Wildlife plan carves swath across West - Proposal raises Washington rancher-legislator’s hackles
"Pure idiocy" are two of the words Rep. Joel Kretz, R-Wauconda, uses to describe a bill that calls for Washington state to be involved in a wildlife corridor extending from the Yukon to the Yellowstone Rocky Mountains.
Under SSB5318, Washington would participate in managing the state's portion of an almost 2,000-mile-long swath extending from Canada to Yellowstone National Park. Dubbed the Y2Y corridor, it would provide wildlife such as grizzly bears and wolves with a network of wildlife cores, movement corridors and transition areas throughout the corridor.
Ranging from 125 to 500 miles in width, the corridor includes the entire northeast corner of Washington, most of Idaho and much of Montana.
As the largest city in the U.S. portion of the corridor, Spokane would be recognized as the national capital of Y2Y.
For Kretz, who raises cattle, horses and timber, the plan is akin to auctioning off the entire 7th District.
"It would devastate my district," he said. "Property taxes would plummet, and dangerous wildlife would be free to attack children, pets and livestock. Folks who own their land would basically be renting it from an out-of-town environmental group."
He bristled at the thought of the support the bill has from urban legislators. And he posed this question: "What would the reaction be if the Legislature created an urban Washington wildlife corridor to make sure that grizzlies and other dangerous wildlife could roam free from British Columbia to Olympia?"
The bill - which won Senate support last year but didn't make it into law - was reintroduced and retained in its current status this session.
On Feb. 13, it passed out of the Senate with a 30-to-19 vote and was sent to the House Agriculture and Natural Resources Committee.
Kretz said the Nature Conservancy - working with several other environmental groups - was in Olympia this session asking for $5.5 million to buy land in the Okanogan-Similkameen area of Okanogan County, which Kretz described as "one of two parts in the effort to turn the 7th District into one big wildlife corridor."
According to the information provided to the lawmakers, the funding would begin the work "to secure an ecologically viable wildlife corridor, linking the North Cascades with the Okanogan Highlands and the Selkirk Mountains through conservation easement and acquisition."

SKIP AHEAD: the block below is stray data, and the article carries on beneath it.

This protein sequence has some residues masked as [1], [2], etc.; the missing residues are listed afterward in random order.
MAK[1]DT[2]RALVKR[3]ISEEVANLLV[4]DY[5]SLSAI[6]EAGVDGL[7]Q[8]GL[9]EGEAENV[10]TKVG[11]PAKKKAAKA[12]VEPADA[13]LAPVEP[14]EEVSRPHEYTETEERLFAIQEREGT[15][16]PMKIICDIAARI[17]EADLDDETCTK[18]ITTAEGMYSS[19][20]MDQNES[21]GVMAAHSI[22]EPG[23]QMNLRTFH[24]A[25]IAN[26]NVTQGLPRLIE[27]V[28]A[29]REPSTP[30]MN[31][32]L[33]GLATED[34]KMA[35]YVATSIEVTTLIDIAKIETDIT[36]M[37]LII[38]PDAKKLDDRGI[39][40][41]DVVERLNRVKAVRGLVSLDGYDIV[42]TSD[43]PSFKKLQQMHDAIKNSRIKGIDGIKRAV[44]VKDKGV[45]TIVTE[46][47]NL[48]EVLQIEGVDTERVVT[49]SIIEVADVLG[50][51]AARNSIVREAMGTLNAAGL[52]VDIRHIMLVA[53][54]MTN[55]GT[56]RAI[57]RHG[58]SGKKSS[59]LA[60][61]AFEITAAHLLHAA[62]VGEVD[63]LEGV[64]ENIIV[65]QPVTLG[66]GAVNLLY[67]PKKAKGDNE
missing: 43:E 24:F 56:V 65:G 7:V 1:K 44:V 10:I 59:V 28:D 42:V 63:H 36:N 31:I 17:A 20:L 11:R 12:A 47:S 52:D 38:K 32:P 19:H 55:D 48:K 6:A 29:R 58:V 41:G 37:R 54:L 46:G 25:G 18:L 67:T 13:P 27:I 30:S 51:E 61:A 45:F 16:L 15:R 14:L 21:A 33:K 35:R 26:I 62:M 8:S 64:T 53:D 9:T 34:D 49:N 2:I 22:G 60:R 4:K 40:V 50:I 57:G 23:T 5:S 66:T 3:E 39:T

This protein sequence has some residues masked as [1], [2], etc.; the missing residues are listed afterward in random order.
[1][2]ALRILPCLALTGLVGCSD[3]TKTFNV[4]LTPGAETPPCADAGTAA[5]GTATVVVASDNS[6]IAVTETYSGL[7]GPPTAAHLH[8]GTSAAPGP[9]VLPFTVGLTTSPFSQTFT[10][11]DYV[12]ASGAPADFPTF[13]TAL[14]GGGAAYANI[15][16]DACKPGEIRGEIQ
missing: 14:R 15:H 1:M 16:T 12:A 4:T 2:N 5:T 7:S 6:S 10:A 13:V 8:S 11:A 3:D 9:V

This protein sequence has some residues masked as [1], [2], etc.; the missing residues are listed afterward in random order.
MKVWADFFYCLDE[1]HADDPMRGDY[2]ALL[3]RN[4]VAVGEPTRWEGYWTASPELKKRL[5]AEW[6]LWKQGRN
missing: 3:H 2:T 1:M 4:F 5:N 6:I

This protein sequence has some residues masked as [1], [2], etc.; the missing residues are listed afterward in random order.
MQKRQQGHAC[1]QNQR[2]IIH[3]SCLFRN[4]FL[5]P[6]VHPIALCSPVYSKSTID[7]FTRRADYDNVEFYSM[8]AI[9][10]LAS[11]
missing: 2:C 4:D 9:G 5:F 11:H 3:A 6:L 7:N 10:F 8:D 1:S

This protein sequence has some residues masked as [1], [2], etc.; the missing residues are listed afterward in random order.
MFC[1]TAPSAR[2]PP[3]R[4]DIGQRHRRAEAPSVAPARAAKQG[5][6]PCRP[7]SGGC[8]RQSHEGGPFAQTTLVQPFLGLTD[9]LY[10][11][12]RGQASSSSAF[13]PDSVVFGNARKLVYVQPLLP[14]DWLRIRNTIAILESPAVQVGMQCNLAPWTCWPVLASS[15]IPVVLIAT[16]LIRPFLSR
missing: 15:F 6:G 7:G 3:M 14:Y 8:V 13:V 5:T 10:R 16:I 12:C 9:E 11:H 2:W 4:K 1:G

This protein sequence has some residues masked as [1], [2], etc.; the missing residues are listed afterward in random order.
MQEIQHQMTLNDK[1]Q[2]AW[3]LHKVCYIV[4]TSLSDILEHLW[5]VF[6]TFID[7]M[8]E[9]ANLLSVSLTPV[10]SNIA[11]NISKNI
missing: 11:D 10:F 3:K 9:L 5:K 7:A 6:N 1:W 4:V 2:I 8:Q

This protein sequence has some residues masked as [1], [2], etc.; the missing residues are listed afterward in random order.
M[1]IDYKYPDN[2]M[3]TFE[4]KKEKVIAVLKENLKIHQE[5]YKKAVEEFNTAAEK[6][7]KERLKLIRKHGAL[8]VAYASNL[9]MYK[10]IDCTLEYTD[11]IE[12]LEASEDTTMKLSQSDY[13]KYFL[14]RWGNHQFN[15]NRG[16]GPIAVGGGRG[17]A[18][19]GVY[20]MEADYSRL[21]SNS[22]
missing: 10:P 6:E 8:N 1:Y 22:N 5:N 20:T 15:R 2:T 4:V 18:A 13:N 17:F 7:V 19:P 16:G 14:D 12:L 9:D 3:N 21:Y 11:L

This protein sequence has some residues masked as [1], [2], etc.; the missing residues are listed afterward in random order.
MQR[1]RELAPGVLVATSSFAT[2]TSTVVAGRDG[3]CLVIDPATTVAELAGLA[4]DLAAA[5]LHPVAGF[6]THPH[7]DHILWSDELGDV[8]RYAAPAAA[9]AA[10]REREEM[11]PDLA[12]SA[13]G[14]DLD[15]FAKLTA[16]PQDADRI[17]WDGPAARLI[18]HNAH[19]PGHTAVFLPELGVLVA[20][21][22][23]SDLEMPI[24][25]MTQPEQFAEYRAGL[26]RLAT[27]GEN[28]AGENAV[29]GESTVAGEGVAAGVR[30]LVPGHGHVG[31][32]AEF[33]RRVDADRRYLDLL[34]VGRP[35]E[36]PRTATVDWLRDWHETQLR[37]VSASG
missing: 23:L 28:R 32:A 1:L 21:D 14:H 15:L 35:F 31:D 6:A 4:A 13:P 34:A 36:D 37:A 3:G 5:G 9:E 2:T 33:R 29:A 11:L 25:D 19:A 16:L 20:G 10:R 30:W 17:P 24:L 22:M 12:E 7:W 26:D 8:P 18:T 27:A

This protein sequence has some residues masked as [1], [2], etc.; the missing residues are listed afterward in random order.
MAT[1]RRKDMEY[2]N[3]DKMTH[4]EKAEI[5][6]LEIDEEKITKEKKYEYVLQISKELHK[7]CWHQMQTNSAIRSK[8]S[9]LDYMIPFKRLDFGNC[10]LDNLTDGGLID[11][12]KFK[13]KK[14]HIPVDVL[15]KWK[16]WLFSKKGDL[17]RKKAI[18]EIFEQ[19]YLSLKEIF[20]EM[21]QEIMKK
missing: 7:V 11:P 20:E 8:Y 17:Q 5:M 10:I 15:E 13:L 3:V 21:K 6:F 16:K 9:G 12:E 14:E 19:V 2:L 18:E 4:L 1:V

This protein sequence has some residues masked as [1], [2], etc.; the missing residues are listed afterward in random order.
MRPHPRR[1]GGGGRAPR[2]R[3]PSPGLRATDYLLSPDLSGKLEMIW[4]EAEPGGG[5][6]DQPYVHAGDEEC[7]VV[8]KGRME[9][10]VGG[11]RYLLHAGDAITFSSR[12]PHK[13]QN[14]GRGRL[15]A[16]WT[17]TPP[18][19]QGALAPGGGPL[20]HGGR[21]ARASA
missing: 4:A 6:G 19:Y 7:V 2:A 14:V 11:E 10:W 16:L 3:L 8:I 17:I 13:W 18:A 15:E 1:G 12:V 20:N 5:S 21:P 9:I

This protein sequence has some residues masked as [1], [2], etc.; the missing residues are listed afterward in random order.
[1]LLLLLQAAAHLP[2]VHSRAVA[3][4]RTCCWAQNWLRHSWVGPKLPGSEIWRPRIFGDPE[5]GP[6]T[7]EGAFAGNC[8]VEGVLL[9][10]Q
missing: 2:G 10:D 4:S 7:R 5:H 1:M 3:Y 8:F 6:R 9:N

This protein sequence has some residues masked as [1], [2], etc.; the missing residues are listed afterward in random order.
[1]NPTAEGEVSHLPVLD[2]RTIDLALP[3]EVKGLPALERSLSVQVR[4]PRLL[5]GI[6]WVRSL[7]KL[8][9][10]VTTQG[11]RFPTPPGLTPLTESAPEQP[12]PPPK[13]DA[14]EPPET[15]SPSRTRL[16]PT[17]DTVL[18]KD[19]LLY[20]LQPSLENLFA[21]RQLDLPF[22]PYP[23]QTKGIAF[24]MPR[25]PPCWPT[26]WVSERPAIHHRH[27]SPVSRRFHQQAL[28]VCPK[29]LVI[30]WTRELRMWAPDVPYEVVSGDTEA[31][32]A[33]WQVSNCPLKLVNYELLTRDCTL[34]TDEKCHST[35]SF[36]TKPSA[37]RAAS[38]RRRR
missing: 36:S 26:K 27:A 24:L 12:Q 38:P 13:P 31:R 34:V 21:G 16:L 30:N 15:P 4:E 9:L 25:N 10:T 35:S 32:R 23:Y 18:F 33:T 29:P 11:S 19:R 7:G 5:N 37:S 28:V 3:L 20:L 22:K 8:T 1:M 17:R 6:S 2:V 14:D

As such, it would help secure 10,000 acres of the 80,000-acre corridor and provide long-term protection for threatened and endangered species, among them wide-ranging carnivores and 24 other species.
In a telephone interview with Capital Press the evening of Feb. 18, Kretz said ranchers have enough predator problems with cougars as it is.
Having grizzly bears and wolves roaming the area would make it even harder to raise livestock.
"It favors predators over livestock," he said. "It's just a recipe for more regulations."
Land-use practices are another concern. One of Kretz's fears is that the corridor will morph into a situation for agriculture similar to the spotted-owl protections that hit the timber industry so hard.
Kretz is also concerned about the possible effect the wildlife corridor would have on the proposed reservoir at Shankers Bend on the Similkameen River.
The Similkameen, which runs through southern British Columbia, empties into the Okanogan River, which flows into the Columbia River.
In 2007, Washington state taxpayers paid $300,000 to Okanogan Public Utility District to study a proposal for a new dam at Shankers Bend.
The water in the dam would be used for irrigation and to benefit fish down the Columbia. In the upper watershed, it would provide new water for the Okanogan Valley.
Kretz said letters and e-mails "are flying in from his district" about the proposed corridor bill and warned that people in his district "will push back."
Under the bill, the state's Fish and Wildlife Department is directed to involve local governments, landowners and local conservation organizations in the initiative when it has identified priority species, habitats or landscapes within Washington.
During public testimony on the original bill, department officials said that even without the bill, the department intends to work to participate in the ecoregional work Y2Y performs that involves Washington state.
Staff writer Cookson Beecher is based in Sedro-Woolley, Wash. E-mail: firstname.lastname@example.org.